FEATHER O'CONNOR Houstoun, a Governing contributor, has posted an interesting piece called "Moneyball Government."
Here's what she has to say.
"My copy of 'Moneyball' is annotated in the early chapters, when Beane first challenges the staff of scouts charged with picking draft choices for the A's. For any public manager who's taken on the task of turning around a major institution, the similarities are startlingly familiar. Consider these excerpts:
-"In professional baseball it matters less how much money you have than how well you spend it." In the public sector, while the most attention is often on the increment of increase or reduction of funding, the quality of programming of the base budget is usually what determines success or failure.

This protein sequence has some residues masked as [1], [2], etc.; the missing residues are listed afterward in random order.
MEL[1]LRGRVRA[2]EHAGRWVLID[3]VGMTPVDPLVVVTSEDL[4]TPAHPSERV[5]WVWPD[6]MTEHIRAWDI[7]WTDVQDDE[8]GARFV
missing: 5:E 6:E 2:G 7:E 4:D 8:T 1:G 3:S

-"You don't change guys, they are who they are and [the infield coach] had a gift for making players want to be better than they were." These two phrases, seemingly in contradiction to each other, in fact capture the essence of good leadership. A strong leader first matches the task at hand with the right talent and then motivates improvement to achieve success.
-"Are we asking the right question?" In what perhaps is the most important lesson from 'Moneyball,' Lewis recounts repeatedly how time-honored measurements of player value missed the mark. When the A's lost a key player, Beane scoured the data to identify the unique quality, among many, that the departing player contributed to the team's success, and then drafted an improbable successor at low cost - because he understood "what are we looking for."
These are the central questions in public management. What are we really trying to accomplish, and how will we know how we're doing?
Go see the movie and read Houstoun's column.